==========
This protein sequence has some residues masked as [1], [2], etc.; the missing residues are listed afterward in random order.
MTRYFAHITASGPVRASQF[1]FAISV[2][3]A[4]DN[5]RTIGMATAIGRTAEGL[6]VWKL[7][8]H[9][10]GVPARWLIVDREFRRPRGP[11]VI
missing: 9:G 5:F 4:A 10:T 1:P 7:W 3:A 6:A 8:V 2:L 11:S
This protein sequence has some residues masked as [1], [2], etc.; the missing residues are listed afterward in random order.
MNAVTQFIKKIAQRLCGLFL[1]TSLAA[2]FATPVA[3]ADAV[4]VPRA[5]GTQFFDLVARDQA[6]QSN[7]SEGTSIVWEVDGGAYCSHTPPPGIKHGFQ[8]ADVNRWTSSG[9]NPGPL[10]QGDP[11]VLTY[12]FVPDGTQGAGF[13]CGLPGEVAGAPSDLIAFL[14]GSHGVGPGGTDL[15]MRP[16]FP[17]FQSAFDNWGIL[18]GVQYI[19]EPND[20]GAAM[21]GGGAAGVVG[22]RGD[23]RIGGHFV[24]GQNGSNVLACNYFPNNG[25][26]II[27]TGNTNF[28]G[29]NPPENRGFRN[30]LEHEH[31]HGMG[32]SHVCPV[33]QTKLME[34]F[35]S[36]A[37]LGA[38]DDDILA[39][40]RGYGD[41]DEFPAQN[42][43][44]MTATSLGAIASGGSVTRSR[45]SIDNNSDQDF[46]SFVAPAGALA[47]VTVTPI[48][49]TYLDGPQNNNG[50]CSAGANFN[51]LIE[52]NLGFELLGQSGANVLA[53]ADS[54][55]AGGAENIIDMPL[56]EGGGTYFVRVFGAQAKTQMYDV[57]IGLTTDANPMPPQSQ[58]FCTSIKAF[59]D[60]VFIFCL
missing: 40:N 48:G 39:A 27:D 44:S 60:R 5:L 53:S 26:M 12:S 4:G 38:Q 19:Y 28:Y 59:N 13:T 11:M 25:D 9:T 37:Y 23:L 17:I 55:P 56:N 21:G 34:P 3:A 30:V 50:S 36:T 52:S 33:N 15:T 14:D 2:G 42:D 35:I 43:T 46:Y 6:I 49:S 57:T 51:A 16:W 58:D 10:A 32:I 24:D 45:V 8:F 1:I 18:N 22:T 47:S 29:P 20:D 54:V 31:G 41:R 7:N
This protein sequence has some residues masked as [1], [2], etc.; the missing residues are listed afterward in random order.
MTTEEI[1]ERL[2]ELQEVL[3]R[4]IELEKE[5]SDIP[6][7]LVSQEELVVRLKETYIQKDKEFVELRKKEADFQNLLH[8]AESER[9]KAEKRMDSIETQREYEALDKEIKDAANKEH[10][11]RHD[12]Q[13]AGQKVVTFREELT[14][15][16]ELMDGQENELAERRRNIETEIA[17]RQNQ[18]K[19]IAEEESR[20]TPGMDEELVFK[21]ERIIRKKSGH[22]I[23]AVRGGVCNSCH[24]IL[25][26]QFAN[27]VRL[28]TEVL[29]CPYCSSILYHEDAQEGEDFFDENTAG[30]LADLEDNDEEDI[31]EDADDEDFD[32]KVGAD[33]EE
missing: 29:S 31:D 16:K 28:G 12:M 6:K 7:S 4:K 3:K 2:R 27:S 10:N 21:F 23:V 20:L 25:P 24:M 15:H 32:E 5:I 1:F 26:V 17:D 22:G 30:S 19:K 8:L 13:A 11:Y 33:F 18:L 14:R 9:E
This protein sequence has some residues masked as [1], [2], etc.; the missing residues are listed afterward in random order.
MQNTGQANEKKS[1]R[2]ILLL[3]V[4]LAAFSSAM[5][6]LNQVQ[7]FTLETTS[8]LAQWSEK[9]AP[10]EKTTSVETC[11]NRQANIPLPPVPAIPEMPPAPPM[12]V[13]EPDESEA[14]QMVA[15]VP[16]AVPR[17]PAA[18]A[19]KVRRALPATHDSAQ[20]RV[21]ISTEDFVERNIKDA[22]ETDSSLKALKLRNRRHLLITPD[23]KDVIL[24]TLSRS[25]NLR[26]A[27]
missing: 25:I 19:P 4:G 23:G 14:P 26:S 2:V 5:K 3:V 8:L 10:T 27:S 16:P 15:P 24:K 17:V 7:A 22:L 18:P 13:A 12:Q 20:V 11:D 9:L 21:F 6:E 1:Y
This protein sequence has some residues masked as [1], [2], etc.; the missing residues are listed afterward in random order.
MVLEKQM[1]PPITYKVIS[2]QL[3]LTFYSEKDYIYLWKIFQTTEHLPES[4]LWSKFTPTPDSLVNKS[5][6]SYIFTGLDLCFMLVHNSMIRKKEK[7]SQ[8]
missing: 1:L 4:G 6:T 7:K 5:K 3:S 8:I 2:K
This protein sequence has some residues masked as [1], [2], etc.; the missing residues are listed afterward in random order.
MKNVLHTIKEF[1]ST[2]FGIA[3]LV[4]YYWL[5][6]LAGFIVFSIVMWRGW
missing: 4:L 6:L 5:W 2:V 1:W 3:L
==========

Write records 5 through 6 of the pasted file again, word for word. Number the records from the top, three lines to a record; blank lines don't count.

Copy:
This protein sequence has some residues masked as [1], [2], etc.; the missing residues are listed afterward in random order.
MVLEKQM[1]PPITYKVIS[2]QL[3]LTFYSEKDYIYLWKIFQTTEHLPES[4]LWSKFTPTPDSLVNKS[5][6]SYIFTGLDLCFMLVHNSMIRKKEK[7]SQ[8]
missing: 1:L 4:G 6:T 7:K 5:K 3:S 8:I 2:K
This protein sequence has some residues masked as [1], [2], etc.; the missing residues are listed afterward in random order.
MKNVLHTIKEF[1]ST[2]FGIA[3]LV[4]YYWL[5][6]LAGFIVFSIVMWRGW
missing: 4:L 6:L 5:W 2:V 1:W 3:L